More female directors appointed in European boardrooms

25 March 2020 6 min. read

The number of women appointed in the boardrooms of large public European companies continues to rise, with the share of female executives increasing from 32% to 34% over the past twelve months, according to a new report by Korn Ferry. 

For its study, Korn Ferry examined the composition and pay structures of 393 listed companies across 13 European countries, with its ‘Directors in Europe’ report presenting a detailed picture of the state of the boardroom across the continent. Companies in the analysis included those listed on the FTSE100 in the UK, DAX100 in Germany and the CAC40 in France, among others. 

Gender equality in boardrooms

Back in 2017, 30% of director positions of the listed companies were held by women, and following two years of diversity growth this now stands at 34%. “In recent years gender equality has dominated the diversity agenda,” said the report, although countries have adopted “different approaches to boost female presence in the boardroom.” 

France leads the way in gender diversity with the highest proportion of female directors on boards (45%), lifted mainly through the introduction of binding legislation. Italy ranks second with a share of 43% female, key difference with France is that its Southern neighbour managed to book its growth without the use of such quotas.

Average gender mix per country

At the other end of the scale, Austria is the country with the lowest number of female directors at 20%. But, according to Michael Bursee, a senior partner at Korn Ferry in Germany, Austria is expected to improve its boardroom diversity in the coming years.

“Since 2018, there is a quota for listed companies with more than 1,000 employees, set at 30% women on board positions. This must be considered in any new elections or delegations, and if companies are unable to appoint women to at least the 30% threshold, then they are required to leave those seats vacant until a suitable candidate fills the position.”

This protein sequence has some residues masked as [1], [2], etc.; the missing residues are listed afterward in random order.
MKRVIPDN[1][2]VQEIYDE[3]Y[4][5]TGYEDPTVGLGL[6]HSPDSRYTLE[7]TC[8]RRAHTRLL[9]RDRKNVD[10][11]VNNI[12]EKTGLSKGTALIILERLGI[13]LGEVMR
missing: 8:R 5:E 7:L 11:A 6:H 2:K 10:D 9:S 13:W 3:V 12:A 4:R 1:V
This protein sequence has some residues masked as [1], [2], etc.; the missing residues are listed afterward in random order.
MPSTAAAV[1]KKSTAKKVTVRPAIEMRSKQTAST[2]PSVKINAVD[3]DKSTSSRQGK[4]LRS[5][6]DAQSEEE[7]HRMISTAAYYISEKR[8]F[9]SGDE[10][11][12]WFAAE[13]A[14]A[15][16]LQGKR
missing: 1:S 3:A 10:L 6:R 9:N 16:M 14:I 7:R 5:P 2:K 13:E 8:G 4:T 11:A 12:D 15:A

Other countries that score relatively poorly on executive diversity are Switzerland, Spain and the Netherlands. Switzerland recently implemented a similar quota to that in Austria (30% bar for companies listed on the Swiss stock exchange with more than 250 employees). However, Swiss companies have five years to reach the target and face no sanctions if they fail to meet the quotas.

Median actual pay by country

On the Netherlands, Amsterdam-based Korn Ferry senior partner Eric Engesaeth said, “The Netherlands has enforced a quota for gender parity, with listed companies mandated to fill at least 30% of board positions with women. Companies that fall short of this target are required to explain why in their annual reports.”

Commenting on the disparity in approach between member states, Sonamara Jeffreys, Co-President of Korn Ferry EMEA said, “Some countries have set internal targets while others, unsatisfied with slow progress, have resorted to binding obligations using strict quotas to prioritise female hiring. Both approaches have had success in different countries, suggesting there’s no one way to handle this problem – it’s about identifying the stumbling blocks in each situation and being flexible in how to address them.” 

As in the 2019 edition of the report, just 8% of all non-executive board chairs are women. However, the number of women holding deputy chair/senior independent director positions increased to 20% (up from 18%). The number of women in remuneration chair roles increased to 31% (up from 25%), and chair of the audit increased to 29% (up from 24%). 

Across Europe the number of committees without any female directors also dropped, with 19% of audit committees (down from 24%) and 25% of remuneration committees (down from 29%). 

Median gender pay gap

Pay parity at the top

Korn Ferry’s data suggests that gender gap in European companies is beginning to narrow. The gap varies from country to country but male non-executive directors in Europe receive, at the median, 5% more in total fees than their female counterparts (last year it was 6%).

The pay gap is largest in Germany (22%), although this is partly explained by a large under-representation of women on the strategically important board committees in the country, which by nature translates into women board members being paid less than men. France is the only country where the trend is reversed – female directors received 6% more in total fees than their male colleagues. 

Nationality mix

The nationality mix of directors is another diversity metric Korn Ferry’s researchers took under consideration. Again, the results vary significantly from country to country. On average, 60% of directors are from the country in which they serve (down from 61% last year). 24% of this group are of other EU nationality and 16% are from outside the European Union. 

Nationality mix

Executive boards in Switzerland, Denmark, Belgium, the United Kingdom and the Netherlands are the most internationally diverse. 

“The trend towards increased boardroom diversity is gathering pace in Europe as boards continue to be under pressure from both regulators and the public, in particular with regard to gender diversity. Boards are also recognising the value gained from greater breadth of perspective in the boardroom and are acting on this in the nomination of new directors,” concludes the report.